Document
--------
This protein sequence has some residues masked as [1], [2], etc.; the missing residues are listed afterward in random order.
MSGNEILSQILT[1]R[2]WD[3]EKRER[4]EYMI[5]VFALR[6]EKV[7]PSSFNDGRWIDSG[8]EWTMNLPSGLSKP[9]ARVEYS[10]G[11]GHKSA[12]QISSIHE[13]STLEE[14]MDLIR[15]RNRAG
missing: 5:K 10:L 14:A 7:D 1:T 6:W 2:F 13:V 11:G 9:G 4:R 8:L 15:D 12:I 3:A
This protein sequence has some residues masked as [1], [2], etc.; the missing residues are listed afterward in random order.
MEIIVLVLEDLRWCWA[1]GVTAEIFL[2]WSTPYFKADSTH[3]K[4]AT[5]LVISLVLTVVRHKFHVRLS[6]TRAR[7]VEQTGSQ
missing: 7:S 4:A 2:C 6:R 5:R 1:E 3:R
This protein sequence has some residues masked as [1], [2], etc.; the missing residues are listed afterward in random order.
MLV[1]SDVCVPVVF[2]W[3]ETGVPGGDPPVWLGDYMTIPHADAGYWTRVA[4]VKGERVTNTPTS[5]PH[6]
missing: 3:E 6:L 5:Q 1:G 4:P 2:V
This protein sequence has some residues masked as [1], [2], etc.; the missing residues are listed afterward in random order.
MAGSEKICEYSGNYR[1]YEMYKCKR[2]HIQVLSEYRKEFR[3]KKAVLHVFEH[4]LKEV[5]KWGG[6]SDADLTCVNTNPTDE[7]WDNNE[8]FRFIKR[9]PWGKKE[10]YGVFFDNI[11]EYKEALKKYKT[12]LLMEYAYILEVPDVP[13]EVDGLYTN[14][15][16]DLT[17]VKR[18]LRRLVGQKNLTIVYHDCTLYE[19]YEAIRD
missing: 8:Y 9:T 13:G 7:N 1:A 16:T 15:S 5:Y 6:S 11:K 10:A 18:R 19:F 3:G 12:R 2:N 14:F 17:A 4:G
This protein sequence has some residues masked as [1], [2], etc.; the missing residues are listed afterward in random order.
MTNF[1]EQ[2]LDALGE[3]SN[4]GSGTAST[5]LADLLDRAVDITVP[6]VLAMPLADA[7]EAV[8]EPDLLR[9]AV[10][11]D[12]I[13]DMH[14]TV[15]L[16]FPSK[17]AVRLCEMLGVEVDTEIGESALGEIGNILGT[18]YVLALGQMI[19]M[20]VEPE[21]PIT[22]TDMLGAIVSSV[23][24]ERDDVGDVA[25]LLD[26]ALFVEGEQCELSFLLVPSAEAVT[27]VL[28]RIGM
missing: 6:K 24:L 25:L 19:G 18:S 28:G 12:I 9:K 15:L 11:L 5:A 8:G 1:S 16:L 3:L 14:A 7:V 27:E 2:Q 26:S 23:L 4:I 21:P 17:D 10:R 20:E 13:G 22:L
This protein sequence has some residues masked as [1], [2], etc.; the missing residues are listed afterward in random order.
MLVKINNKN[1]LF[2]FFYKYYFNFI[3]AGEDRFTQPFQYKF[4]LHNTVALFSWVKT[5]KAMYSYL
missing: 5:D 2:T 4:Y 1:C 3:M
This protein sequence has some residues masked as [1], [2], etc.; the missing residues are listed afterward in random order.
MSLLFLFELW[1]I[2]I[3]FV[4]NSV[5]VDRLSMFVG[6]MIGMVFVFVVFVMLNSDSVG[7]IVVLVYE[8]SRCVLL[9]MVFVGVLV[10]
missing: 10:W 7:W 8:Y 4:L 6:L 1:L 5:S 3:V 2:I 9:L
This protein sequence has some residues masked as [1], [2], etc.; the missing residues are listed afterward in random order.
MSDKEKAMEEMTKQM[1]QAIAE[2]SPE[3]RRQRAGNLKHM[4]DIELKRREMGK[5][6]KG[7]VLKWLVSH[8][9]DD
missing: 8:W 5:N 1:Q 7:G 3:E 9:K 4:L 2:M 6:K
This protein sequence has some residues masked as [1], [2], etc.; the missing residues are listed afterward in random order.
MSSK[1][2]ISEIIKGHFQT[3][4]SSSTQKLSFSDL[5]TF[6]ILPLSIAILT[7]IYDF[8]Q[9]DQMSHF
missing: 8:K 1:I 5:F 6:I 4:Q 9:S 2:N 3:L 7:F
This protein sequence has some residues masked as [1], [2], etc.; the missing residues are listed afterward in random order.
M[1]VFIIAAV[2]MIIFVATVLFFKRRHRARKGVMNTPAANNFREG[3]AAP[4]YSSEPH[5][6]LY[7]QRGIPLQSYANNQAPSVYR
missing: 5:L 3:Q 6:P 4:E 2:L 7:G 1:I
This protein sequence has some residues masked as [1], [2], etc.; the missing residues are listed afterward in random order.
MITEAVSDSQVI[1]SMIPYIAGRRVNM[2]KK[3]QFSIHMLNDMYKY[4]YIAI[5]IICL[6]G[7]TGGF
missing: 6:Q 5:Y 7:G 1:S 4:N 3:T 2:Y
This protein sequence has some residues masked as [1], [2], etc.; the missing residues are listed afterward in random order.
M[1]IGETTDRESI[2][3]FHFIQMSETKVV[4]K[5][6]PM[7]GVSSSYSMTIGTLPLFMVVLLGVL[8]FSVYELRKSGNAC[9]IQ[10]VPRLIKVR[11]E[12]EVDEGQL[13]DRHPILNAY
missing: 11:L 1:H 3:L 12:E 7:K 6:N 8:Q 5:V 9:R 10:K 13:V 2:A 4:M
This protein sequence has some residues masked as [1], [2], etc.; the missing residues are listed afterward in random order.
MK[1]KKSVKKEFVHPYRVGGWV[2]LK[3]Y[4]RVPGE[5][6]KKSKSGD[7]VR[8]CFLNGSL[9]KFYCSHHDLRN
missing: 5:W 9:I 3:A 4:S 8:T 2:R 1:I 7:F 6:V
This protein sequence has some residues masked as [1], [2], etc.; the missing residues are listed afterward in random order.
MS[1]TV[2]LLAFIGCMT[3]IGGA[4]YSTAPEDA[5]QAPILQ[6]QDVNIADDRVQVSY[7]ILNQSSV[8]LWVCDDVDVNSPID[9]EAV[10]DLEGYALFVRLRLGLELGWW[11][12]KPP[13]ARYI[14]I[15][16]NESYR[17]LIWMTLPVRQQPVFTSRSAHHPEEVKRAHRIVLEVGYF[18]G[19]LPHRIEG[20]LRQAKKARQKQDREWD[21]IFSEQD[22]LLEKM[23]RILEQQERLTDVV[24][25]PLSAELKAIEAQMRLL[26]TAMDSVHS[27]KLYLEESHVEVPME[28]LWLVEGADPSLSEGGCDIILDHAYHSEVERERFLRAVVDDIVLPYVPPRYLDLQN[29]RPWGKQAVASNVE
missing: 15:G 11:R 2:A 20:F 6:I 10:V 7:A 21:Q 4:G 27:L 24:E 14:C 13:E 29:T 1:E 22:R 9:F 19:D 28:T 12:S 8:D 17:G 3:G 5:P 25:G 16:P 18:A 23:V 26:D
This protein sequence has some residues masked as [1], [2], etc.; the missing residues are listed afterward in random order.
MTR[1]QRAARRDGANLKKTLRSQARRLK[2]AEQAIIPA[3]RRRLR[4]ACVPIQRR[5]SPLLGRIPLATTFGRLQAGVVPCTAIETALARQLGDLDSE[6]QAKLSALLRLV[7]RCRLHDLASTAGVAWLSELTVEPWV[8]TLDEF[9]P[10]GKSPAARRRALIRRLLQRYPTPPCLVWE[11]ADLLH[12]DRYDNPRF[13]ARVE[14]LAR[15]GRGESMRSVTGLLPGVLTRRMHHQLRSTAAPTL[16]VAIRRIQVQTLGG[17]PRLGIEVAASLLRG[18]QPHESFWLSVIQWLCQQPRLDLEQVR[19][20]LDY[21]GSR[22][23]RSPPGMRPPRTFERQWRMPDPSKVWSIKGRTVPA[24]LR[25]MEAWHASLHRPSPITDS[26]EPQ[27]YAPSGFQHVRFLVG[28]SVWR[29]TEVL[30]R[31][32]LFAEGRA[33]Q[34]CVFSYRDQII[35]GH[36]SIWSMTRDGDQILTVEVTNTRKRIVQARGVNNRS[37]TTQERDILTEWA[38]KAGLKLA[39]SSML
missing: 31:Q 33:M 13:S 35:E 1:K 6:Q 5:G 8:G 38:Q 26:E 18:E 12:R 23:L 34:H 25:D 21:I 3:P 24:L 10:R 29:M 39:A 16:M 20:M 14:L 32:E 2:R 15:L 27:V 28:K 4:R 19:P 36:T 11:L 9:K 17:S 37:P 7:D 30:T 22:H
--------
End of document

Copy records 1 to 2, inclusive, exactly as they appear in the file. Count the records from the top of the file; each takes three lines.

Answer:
This protein sequence has some residues masked as [1], [2], etc.; the missing residues are listed afterward in random order.
MSGNEILSQILT[1]R[2]WD[3]EKRER[4]EYMI[5]VFALR[6]EKV[7]PSSFNDGRWIDSG[8]EWTMNLPSGLSKP[9]ARVEYS[10]G[11]GHKSA[12]QISSIHE[13]STLEE[14]MDLIR[15]RNRAG
missing: 5:K 10:L 14:A 7:D 1:T 6:W 2:F 13:V 11:G 9:G 4:R 8:L 15:D 12:I 3:A
This protein sequence has some residues masked as [1], [2], etc.; the missing residues are listed afterward in random order.
MEIIVLVLEDLRWCWA[1]GVTAEIFL[2]WSTPYFKADSTH[3]K[4]AT[5]LVISLVLTVVRHKFHVRLS[6]TRAR[7]VEQTGSQ
missing: 7:S 4:A 2:C 6:R 5:R 1:E 3:R